For the latest COVID-19 information and news from Centennial College, please visit Together Again Fall 2021. (Please note, that at-home rapid antigen testing began Monday, October 4 and you must show results on the Campus Safety Watch App).

Home School of Advancement Blog 2019 June 26 Moments that Defined the English Language

Moments that Defined the English Language

picture of centennial college international students practicing speaking english with one another

Today, English is the third most spoken language in the world (behind Spanish and Mandarin). But, when you factor in both native and non-native speakers, it shoots to top spot. The global influence of English is undeniable — from music and movies to the Internet (where it’s the main language). However, it wasn’t always this way. Here’s a look at some of the moments that helped create English, as we know it today.

The Very Beginning

English roots, reports ThoughtCo, come from a family that includes most of the languages of Europe plus those of Iran, the Indian subcontinent and other parts of Asia. But because not much is known about ancient Indo-Europe, they think it begin in Britain in the first century A.D., when the Romans invaded. After they held the island for 400 years, the first Germanic tribes arrived when the Goths sacked Rome. This set off an influx of settlers including Saxons, Angles, Jutes and Frisians, who spoke West Germanic dialects.

The Era of Old English

Over time, West Germanic dialects merged into what we refer to as "Old English."  When, during the seventh century, St. Augustine and Irish missionaries converted Anglo-Saxons to Christianity, new religious words borrowed from Latin and Greek came into play. Then, in 700, the earliest manuscript records of Old English appeared. Conquests and settlers such as the Scandinavians and the Danes (in parts of Ireland in the late eighth century and again when they raided England in the mid-ninth century) shaped much of the language. Alfred the Great, for example, after leading the Anglo-Saxons to victory over the Vikings in the late ninth century, established the writing of prose in English and used the language to foster a national identity. This type of development through invasions, vocabulary expansion, borrowed words (think sister, wish, skin, die) from Old Norse (Scandinavian) and poems (remember the epic Beowulf?) continued to 1066. Then, William of Normandy became king and Norman French took over as the language of the courts and upper classes. English, while it remained the majority language of the masses, ceased to be written.

In the Middle

During this period, from 1150 to 1500, English vocabulary expanded and the Old English system broke down. In the late 13th century, under Edward I, English became the dominant language of all classes and then, in the mid to late 14th century, it became the law courts’ official language. Around the same time, English also replaced Latin as the medium of instruction at most schools. It finally became England’s official language of in 1362, and in 1399, at his coronation, King Henry IV was the first English monarch to deliver a speech in English. With literacy rates increasing in the late 15th century and printing presses becoming common, printers began to standardize English spelling. It was during this time, says ThoughtCo, that the monk Galfridus Grammaticus (also known as Geoffrey the Grammarian) published Thesaurus Linguae Romanae et Britannicae, the first English-to-Latin wordbook.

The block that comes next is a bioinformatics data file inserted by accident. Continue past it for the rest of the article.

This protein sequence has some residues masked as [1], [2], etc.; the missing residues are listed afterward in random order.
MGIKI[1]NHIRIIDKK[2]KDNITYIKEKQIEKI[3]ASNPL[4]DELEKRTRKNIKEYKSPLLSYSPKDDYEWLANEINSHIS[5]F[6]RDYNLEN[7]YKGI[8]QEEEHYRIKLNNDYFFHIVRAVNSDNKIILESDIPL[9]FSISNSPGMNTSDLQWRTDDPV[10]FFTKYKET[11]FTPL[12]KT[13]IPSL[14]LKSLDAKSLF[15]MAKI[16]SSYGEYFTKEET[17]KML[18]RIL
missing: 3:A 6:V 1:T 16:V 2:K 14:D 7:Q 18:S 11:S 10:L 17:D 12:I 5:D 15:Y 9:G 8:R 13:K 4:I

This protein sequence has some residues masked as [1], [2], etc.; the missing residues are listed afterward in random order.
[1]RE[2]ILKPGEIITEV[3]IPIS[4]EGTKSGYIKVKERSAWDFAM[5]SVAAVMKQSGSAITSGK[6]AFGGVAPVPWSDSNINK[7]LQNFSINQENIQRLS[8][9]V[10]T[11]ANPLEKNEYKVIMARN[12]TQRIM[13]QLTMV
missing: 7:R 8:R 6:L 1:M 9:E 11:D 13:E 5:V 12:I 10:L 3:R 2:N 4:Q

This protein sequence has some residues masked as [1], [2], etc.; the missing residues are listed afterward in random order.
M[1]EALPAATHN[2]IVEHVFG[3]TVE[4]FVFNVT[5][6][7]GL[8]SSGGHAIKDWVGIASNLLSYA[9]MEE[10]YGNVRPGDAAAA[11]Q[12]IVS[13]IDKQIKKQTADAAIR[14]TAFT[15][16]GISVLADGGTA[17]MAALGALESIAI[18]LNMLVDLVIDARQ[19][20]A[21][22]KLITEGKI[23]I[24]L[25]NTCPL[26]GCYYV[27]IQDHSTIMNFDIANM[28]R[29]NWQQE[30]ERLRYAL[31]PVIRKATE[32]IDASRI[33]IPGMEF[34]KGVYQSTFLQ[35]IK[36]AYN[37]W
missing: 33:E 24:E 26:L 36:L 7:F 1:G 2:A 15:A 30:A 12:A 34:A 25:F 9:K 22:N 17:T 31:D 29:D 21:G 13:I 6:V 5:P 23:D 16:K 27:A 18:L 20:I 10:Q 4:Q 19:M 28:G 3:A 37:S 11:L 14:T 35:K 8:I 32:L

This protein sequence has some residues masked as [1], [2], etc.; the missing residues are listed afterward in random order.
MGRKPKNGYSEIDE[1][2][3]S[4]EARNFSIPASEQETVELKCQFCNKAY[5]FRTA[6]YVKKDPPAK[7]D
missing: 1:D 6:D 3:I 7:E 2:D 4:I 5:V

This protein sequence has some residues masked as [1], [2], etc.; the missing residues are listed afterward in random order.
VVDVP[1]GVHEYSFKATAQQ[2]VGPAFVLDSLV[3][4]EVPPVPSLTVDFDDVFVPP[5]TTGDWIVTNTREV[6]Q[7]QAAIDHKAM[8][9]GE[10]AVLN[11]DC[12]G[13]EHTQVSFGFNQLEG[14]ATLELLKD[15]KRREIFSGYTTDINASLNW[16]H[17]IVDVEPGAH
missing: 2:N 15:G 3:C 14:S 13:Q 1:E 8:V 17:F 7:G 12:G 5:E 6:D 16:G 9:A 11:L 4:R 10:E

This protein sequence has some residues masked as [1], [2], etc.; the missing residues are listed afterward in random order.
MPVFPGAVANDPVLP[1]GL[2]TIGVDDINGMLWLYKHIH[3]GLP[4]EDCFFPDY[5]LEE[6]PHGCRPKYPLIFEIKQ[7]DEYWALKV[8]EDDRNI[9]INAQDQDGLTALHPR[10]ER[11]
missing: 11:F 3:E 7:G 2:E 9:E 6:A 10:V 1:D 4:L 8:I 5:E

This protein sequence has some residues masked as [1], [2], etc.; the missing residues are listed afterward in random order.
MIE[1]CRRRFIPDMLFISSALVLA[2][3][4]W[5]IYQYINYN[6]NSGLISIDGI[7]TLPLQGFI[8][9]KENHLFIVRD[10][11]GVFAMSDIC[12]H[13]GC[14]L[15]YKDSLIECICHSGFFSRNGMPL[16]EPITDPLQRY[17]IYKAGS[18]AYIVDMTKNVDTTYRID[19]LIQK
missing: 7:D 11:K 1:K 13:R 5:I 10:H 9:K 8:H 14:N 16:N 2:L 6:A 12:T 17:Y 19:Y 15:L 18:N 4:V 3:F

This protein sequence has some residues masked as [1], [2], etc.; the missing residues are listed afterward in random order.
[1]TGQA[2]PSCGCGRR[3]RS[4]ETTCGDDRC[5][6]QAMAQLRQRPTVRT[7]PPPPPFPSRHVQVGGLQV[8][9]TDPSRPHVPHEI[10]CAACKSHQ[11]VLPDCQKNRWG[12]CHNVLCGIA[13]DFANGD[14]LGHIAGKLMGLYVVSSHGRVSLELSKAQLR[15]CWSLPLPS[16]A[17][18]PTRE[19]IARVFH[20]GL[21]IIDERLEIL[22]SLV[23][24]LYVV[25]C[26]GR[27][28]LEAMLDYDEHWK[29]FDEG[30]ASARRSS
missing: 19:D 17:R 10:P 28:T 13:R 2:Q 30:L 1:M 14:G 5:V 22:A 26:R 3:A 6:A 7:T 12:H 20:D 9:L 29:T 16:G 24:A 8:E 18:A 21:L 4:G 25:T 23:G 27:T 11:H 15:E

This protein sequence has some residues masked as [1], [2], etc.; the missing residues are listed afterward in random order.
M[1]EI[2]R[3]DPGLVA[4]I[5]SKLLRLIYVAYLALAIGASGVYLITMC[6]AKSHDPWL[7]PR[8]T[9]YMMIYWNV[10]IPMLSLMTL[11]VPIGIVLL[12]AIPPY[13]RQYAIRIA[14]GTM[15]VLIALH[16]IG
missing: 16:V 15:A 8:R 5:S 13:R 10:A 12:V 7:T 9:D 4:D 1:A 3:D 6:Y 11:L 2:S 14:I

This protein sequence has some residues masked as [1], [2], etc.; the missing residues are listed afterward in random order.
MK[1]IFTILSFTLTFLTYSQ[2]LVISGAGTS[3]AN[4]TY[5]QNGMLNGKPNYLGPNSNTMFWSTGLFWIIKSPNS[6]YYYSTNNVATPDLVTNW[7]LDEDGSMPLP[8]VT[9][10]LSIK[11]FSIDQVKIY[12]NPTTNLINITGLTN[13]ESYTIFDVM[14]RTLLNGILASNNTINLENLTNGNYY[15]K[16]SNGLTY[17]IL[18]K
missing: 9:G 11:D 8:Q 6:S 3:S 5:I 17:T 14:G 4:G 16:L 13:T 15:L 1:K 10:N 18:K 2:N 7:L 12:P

A Modern Take

It may sound odd to call the 1500s "modern" but that’s when English as we know it started to take shape. During this time, Britain’s exploration and overseas trade sped up the acquisition of loanwords from many other languages. That, in turn, caused the publication of a slew English language books such as The Art of Rhetorique in 1553, the first English grammar book in 1586 and the first English dictionary in 1604. By 1662, a committee was appointed to consider ways to "improve" English as a language of science. The grammarians continued to have their rise throughout the 1700s and by 1783 there was even an American Spelling Book (think "color" instead of "colour"). The language continued to be tweaked into the 1800s, with more dictionaries, thesauruses, novels and other print materials being published. By 1950, the number of speakers using English as a second language exceeded the number of native speakers.

How will the English language continue to change in the world of "LOL" and "IDK?" That remains to be seen. But, at Centennial College, international students in the English Language Learning program improve their English language skills with the latest techniques to succeed in college, university or career.

By Izabela Szydlo